Jython Interactive Servlet Console

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Q> What is Jython Interactive Servlet Console?

A> It is an interactive Jython Console implemented as a Servlet, hence executable in a web server and accessible using a web browser.

Q> Why do I need it?

A> Well, I often use Jython for debugging/testing my Java application code. The command line version isn't deployable in a web server for web applications, so testing/troubleshooting in a running Web container is not an option with the standard Jython Interactive console.

Q> How is this different from the Jython Servlet?

A> The Jython Servlet can be used to run your Jython code in a WebServer as a servlet. It compiles as a Servlet, so it has access to the HttpServletRequest and such, which is useful for certain applications. However, it is not interactive, it requires you to have access to the server so you can upload the file after modifying it, and it requires that you explicitly print anything you want to see in the output. The Jython Interactive Servlet Console on the other hand does not give you access to HttpServletRequest objects and such, since it does not expose a servlet interface. However, it offers the interactivity and ease of use of a normal Jython console in a web environment.

Q> How do you invoke Jython in this environment?

A> When you access the Jython Interactive Servlet Console, you will see the usage screen as follows:
Use the following syntax to pass any command line arguments to the Jython Interpreter,
or simply press the submit button to launch the interpreter without any arguments. 

Syntax: [options] [-jar jar | -c cmd | file ] [args]

Options and arguments:
-i       : inspect interactively after running script
-S       : don't imply `import site' on initialization
-v       : verbose (trace import statements)
-Dprop=v : Set the property `prop' to value `v'
-c cmd   : program passed in as string (terminates option list)
-W arg   : warning control (arg is action:message:category:module:lineno)
-E codec : Use a different codec the reading from the console.
file     : program read from script file
--help   : print this usage message and exit
--version: print Jython version number and exit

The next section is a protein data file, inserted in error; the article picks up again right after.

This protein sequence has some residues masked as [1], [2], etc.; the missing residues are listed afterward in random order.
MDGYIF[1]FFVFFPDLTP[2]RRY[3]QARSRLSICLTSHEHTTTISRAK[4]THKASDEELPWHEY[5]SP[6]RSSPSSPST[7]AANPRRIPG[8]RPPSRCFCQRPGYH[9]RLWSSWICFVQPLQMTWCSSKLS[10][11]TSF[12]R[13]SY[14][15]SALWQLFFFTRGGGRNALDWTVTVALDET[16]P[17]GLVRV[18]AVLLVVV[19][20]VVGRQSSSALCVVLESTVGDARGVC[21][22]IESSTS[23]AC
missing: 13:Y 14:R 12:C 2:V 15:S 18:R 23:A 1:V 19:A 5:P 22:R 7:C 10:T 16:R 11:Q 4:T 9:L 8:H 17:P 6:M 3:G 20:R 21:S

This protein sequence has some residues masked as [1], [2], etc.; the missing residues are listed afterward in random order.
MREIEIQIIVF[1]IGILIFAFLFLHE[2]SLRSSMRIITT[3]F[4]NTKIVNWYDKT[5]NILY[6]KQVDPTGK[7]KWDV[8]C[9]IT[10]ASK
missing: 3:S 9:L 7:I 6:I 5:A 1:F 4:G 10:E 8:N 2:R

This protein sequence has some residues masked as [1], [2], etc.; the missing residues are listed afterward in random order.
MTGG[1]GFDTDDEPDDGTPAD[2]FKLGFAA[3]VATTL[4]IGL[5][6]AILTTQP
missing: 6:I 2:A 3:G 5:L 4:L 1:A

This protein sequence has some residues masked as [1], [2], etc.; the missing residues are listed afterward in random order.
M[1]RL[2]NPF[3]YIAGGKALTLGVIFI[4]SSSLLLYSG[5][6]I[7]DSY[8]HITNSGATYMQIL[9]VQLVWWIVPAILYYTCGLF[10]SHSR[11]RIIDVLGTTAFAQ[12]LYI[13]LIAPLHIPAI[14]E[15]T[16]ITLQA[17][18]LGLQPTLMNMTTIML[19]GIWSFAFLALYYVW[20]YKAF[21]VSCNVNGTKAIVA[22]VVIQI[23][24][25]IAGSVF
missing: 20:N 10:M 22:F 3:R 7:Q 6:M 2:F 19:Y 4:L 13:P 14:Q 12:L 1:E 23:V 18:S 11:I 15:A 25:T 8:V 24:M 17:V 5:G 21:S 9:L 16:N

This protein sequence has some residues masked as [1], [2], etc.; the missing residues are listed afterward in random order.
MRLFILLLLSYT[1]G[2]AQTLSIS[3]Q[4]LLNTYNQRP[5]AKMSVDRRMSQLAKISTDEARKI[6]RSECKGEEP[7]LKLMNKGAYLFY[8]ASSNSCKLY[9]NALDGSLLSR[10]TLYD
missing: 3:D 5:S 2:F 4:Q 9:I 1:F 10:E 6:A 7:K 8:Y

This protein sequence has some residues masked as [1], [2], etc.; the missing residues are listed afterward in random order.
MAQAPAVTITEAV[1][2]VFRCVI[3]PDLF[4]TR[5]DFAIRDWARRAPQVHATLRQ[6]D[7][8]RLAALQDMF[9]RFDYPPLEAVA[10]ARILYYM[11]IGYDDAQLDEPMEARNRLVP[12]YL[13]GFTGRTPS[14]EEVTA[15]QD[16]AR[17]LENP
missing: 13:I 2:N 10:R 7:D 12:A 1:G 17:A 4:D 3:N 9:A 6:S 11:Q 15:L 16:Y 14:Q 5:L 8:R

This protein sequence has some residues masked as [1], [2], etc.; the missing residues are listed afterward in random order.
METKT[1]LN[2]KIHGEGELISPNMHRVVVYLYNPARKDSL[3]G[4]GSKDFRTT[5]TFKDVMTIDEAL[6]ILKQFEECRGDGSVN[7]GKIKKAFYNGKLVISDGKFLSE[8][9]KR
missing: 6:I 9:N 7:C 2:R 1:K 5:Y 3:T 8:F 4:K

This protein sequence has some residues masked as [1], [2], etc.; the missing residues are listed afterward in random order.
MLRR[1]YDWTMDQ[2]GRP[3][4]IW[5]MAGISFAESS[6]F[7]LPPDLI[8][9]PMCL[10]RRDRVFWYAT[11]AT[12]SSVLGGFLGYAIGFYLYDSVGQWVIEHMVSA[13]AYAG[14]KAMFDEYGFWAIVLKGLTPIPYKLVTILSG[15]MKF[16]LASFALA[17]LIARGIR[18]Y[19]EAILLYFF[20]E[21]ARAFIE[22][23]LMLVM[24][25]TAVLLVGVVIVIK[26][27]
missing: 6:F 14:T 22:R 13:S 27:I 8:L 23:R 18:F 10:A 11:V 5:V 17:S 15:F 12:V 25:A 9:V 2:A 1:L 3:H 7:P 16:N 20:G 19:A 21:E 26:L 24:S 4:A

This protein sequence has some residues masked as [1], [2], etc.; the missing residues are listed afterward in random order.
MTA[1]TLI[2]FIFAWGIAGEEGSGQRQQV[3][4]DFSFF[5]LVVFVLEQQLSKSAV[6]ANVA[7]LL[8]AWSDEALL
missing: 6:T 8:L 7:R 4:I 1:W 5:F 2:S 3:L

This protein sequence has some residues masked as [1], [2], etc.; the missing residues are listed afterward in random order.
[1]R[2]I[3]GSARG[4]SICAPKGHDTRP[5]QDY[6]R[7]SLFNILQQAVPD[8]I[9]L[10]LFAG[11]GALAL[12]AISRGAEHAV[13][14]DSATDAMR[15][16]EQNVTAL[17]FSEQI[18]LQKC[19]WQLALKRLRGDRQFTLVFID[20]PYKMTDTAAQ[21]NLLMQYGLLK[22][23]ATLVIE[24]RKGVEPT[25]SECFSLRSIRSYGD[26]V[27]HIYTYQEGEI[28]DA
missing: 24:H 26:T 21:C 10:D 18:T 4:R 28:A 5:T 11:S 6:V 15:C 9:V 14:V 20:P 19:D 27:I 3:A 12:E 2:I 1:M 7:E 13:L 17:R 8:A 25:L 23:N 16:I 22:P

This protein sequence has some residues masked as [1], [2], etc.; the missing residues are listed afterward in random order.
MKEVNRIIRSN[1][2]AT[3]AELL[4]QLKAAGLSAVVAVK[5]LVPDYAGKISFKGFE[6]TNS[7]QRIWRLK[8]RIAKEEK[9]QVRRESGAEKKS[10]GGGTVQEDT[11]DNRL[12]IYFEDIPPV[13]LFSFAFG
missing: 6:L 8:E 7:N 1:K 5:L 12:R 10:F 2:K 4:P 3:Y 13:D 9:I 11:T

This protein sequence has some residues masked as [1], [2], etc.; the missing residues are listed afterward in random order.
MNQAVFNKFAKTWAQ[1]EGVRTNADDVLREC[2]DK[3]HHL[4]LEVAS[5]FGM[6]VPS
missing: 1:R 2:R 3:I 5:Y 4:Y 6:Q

args     : arguments passed to program in sys.argv[1:]
You may enter any arguments in the command window at the bottom and submit, or simply enter submit to start Jython without any command arguments. These arguments are a subset of the arguments accepted by the command line version of the Jython Console. Note: Any file arguments will be relative to the server path, rather than the client path.

Q> How do I install the Jython Interactive Servlet Console?

Installation requires some knowledge of the web.xml deployment descriptors used for servlet deployments and assumes that you are familiar with Jython somewhat. You may use the binary download of jython.jar that contains the Java code for the servlet or build Jython from its CVS sources. Copy the following files relative to the webapps directory.
Next merge the web.xml.fragment from the binary download with your application's web.xml to register the Jython Interactive Servlet Console. Finally, copy your existing jython registry file in the WEB-INF/lib directory and modify the paths according to the server environment. You may also copy the lib directory from your existing jython installation as it is under WEB-INF/lib.

You are now ready to access the Jython Interactive Servlet Console by entering the URL that you associate with it in the web.xml. It should default to http://your.server.com/app-prefix/jython.

Q> How do I build the Jython Interactive Servlet Console?

A> You must download the jython source from its CVS repository and make sure you can build jython before you merge the code for the Jython Interactive Servlet Console. There are only two Java source files required by the Jython Interactive Servlet Console. These files are:
The HTML/JSP files are deployed at the root of the webapp, but are not required during the build.

Q> How do I use the Jython Interactive Servlet Console?

A> Using the Jython Interactive Servlet Console is quite intuitive. See the following screen shot, annotated with relevant help.


Download the binary distribution, which is packaged as a zip file. On Unix/Linux environments, simply use jar to unzip the file.

This download is Not an official distribution. It was built from the CVS source of Jython on November 15, 2003 using JDK 1.3.1. It contains the following files:

If you wish to merge this with the official binary download, you can unjar jython.jar from this distribution and include org.python.util.InteractiveServlet*.class and org.python.util.Text2Html.class in your existing jython.jar. It may work if there are no conflicting changes, but I cannot guarantee that.


You are welcome to use the source code or the binary distribution in any manner you deem fit as long as you retain the copyright in the source code. This code comes with no warranty, whatsoever. It is provided "AS IS", and you must use it at your own risk.

If you are one of the Jython authorities yourself, and would like this to be included in the codebase, please send me an email at vgoenka@hotmail.com.

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